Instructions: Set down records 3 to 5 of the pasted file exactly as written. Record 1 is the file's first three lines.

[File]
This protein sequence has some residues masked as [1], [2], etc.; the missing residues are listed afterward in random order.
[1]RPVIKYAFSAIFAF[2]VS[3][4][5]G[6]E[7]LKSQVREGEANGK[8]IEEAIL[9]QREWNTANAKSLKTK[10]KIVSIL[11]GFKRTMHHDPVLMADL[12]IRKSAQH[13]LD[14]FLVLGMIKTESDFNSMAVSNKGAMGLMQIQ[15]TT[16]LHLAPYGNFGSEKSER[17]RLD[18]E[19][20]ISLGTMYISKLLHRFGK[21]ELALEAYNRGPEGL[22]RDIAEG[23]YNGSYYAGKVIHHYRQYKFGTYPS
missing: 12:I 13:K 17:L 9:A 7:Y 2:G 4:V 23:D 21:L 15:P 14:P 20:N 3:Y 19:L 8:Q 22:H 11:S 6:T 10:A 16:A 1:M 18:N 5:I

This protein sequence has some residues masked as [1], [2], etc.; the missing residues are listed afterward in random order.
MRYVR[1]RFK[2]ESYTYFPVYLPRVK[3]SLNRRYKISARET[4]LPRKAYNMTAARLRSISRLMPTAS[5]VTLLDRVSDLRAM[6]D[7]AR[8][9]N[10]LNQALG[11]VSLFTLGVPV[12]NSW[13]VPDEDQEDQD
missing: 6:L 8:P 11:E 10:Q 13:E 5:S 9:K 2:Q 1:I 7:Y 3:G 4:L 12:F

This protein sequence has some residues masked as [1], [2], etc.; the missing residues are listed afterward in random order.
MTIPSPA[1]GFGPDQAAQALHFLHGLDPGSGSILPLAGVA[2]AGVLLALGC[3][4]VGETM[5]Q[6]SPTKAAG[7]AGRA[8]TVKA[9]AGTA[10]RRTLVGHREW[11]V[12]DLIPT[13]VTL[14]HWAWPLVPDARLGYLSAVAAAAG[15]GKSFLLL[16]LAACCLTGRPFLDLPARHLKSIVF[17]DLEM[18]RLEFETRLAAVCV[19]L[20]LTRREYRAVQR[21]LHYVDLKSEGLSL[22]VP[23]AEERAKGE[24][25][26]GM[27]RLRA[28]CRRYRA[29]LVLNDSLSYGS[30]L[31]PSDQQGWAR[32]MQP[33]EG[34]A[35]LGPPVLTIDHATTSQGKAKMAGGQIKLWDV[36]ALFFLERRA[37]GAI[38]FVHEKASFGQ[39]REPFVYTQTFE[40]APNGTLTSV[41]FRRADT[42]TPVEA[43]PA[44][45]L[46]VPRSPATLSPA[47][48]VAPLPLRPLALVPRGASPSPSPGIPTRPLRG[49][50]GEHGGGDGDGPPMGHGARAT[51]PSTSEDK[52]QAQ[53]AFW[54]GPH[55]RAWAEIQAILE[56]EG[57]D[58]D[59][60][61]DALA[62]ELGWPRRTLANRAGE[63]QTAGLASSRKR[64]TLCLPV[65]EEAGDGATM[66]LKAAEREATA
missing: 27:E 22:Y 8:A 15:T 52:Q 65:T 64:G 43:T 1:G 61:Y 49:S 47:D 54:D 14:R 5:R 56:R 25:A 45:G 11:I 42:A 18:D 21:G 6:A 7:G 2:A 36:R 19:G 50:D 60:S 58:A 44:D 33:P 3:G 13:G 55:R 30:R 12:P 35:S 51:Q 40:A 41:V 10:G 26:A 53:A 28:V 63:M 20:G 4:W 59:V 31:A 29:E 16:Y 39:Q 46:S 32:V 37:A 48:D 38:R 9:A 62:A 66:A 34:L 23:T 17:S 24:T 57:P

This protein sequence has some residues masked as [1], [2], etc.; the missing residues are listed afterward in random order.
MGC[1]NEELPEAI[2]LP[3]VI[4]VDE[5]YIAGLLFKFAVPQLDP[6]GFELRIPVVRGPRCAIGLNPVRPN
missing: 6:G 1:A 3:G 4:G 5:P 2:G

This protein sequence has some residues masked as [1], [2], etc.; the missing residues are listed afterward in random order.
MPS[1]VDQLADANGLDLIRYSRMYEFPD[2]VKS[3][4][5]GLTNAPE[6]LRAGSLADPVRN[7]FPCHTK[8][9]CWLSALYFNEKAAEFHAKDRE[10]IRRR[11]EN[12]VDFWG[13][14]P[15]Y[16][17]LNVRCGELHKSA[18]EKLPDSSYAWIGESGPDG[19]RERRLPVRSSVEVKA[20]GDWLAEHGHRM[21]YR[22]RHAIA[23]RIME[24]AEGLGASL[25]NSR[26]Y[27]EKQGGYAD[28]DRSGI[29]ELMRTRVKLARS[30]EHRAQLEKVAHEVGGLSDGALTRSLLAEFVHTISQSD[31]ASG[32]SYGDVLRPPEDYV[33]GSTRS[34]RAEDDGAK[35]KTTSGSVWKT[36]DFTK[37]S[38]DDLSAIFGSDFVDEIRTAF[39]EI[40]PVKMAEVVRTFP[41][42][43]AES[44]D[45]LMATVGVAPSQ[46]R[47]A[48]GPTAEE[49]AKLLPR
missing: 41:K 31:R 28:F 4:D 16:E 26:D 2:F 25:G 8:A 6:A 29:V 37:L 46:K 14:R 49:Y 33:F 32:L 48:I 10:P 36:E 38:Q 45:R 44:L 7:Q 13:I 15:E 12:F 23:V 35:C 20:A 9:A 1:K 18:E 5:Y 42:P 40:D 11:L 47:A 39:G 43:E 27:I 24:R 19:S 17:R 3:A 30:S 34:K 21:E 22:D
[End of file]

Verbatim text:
This protein sequence has some residues masked as [1], [2], etc.; the missing residues are listed afterward in random order.
MTIPSPA[1]GFGPDQAAQALHFLHGLDPGSGSILPLAGVA[2]AGVLLALGC[3][4]VGETM[5]Q[6]SPTKAAG[7]AGRA[8]TVKA[9]AGTA[10]RRTLVGHREW[11]V[12]DLIPT[13]VTL[14]HWAWPLVPDARLGYLSAVAAAAG[15]GKSFLLL[16]LAACCLTGRPFLDLPARHLKSIVF[17]DLEM[18]RLEFETRLAAVCV[19]L[20]LTRREYRAVQR[21]LHYVDLKSEGLSL[22]VP[23]AEERAKGE[24][25][26]GM[27]RLRA[28]CRRYRA[29]LVLNDSLSYGS[30]L[31]PSDQQGWAR[32]MQP[33]EG[34]A[35]LGPPVLTIDHATTSQGKAKMAGGQIKLWDV[36]ALFFLERRA[37]GAI[38]FVHEKASFGQ[39]REPFVYTQTFE[40]APNGTLTSV[41]FRRADT[42]TPVEA[43]PA[44][45]L[46]VPRSPATLSPA[47][48]VAPLPLRPLALVPRGASPSPSPGIPTRPLRG[49][50]GEHGGGDGDGPPMGHGARAT[51]PSTSEDK[52]QAQ[53]AFW[54]GPH[55]RAWAEIQAILE[56]EG[57]D[58]D[59][60][61]DALA[62]ELGWPRRTLANRAGE[63]QTAGLASSRKR[64]TLCLPV[65]EEAGDGATM[66]LKAAEREATA
missing: 27:E 22:Y 8:A 15:T 52:Q 65:T 64:G 43:T 1:G 61:Y 49:S 47:D 54:D 14:R 5:R 56:R 25:A 45:G 11:I 42:A 18:D 21:G 6:A 7:G 2:A 36:R 19:G 50:D 60:S 58:A 44:D 33:P 3:G 13:G 55:R 30:R 12:P 35:S 51:Q 40:A 41:V 10:G 26:A 53:A 28:V 63:M 20:G 4:W 59:V 31:A 29:E 16:Y 39:Q 46:S 32:V 37:A 48:D 38:R 9:A 62:A 66:A 34:L 23:T 17:S 24:T 57:P

This protein sequence has some residues masked as [1], [2], etc.; the missing residues are listed afterward in random order.
MGC[1]NEELPEAI[2]LP[3]VI[4]VDE[5]YIAGLLFKFAVPQLDP[6]GFELRIPVVRGPRCAIGLNPVRPN
missing: 6:G 1:A 3:G 4:G 5:P 2:G

This protein sequence has some residues masked as [1], [2], etc.; the missing residues are listed afterward in random order.
MPS[1]VDQLADANGLDLIRYSRMYEFPD[2]VKS[3][4][5]GLTNAPE[6]LRAGSLADPVRN[7]FPCHTK[8][9]CWLSALYFNEKAAEFHAKDRE[10]IRRR[11]EN[12]VDFWG[13][14]P[15]Y[16][17]LNVRCGELHKSA[18]EKLPDSSYAWIGESGPDG[19]RERRLPVRSSVEVKA[20]GDWLAEHGHRM[21]YR[22]RHAIA[23]RIME[24]AEGLGASL[25]NSR[26]Y[27]EKQGGYAD[28]DRSGI[29]ELMRTRVKLARS[30]EHRAQLEKVAHEVGGLSDGALTRSLLAEFVHTISQSD[31]ASG[32]SYGDVLRPPEDYV[33]GSTRS[34]RAEDDGAK[35]KTTSGSVWKT[36]DFTK[37]S[38]DDLSAIFGSDFVDEIRTAF[39]EI[40]PVKMAEVVRTFP[41][42][43]AES[44]D[45]LMATVGVAPSQ[46]R[47]A[48]GPTAEE[49]AKLLPR
missing: 41:K 31:R 28:F 4:D 16:E 26:D 2:F 25:G 8:A 6:A 29:V 37:L 46:K 14:R 49:Y 33:F 32:L 48:I 10:P 36:E 38:Q 45:R 44:L 7:Q 13:I 15:E 12:F 23:V 35:C 20:A 9:A 1:K 18:E 5:Y 42:P 40:D 11:L 47:A 39:G 43:E 27:I 24:R 19:S 17:R 3:A 30:S 34:K 21:E 22:D